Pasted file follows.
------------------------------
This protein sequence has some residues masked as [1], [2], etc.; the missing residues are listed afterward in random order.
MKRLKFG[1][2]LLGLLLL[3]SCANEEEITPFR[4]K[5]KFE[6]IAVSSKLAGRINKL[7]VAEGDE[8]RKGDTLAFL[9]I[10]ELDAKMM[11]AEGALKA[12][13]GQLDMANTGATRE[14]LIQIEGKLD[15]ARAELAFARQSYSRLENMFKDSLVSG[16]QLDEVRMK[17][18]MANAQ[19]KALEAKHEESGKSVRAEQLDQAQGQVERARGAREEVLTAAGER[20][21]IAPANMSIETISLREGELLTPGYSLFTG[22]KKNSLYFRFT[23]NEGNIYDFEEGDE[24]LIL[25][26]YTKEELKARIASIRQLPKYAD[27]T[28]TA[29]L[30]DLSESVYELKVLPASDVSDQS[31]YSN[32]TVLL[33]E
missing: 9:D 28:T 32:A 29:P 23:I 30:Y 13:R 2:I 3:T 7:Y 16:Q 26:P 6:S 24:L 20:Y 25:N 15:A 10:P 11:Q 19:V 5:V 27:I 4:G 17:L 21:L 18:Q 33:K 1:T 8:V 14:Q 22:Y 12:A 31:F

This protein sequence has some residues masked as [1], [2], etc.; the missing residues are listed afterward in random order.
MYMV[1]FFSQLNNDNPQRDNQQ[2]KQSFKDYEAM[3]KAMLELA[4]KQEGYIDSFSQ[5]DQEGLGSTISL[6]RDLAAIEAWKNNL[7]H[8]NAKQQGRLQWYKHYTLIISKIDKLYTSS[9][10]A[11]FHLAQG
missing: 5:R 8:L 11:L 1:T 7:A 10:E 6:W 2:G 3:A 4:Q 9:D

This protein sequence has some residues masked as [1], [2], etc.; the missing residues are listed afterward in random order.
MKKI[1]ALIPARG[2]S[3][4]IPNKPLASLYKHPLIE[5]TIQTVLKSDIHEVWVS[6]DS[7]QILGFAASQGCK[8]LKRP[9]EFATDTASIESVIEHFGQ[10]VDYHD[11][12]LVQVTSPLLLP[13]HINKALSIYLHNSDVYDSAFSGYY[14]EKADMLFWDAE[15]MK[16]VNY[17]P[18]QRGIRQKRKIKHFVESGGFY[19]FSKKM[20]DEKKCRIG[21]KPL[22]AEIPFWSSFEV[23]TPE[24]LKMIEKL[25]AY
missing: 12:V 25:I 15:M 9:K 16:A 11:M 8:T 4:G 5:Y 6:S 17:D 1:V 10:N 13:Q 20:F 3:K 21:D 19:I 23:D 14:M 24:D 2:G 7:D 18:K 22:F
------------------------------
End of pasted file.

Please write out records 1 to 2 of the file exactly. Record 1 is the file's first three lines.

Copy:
This protein sequence has some residues masked as [1], [2], etc.; the missing residues are listed afterward in random order.
MKRLKFG[1][2]LLGLLLL[3]SCANEEEITPFR[4]K[5]KFE[6]IAVSSKLAGRINKL[7]VAEGDE[8]RKGDTLAFL[9]I[10]ELDAKMM[11]AEGALKA[12][13]GQLDMANTGATRE[14]LIQIEGKLD[15]ARAELAFARQSYSRLENMFKDSLVSG[16]QLDEVRMK[17][18]MANAQ[19]KALEAKHEESGKSVRAEQLDQAQGQVERARGAREEVLTAAGER[20][21]IAPANMSIETISLREGELLTPGYSLFTG[22]KKNSLYFRFT[23]NEGNIYDFEEGDE[24]LIL[25][26]YTKEELKARIASIRQLPKYAD[27]T[28]TA[29]L[30]DLSESVYELKVLPASDVSDQS[31]YSN[32]TVLL[33]E
missing: 9:D 28:T 32:A 29:P 23:I 30:Y 13:R 2:I 3:T 7:Y 16:Q 26:P 6:S 24:L 20:Y 25:N 15:A 10:P 11:Q 19:V 5:V 27:I 4:G 17:L 21:L 18:Q 33:K 1:T 8:V 14:Q 22:Y 12:A 31:F

This protein sequence has some residues masked as [1], [2], etc.; the missing residues are listed afterward in random order.
MYMV[1]FFSQLNNDNPQRDNQQ[2]KQSFKDYEAM[3]KAMLELA[4]KQEGYIDSFSQ[5]DQEGLGSTISL[6]RDLAAIEAWKNNL[7]H[8]NAKQQGRLQWYKHYTLIISKIDKLYTSS[9][10]A[11]FHLAQG
missing: 5:R 8:L 11:L 1:T 7:A 10:E 6:W 2:G 3:A 4:Q 9:D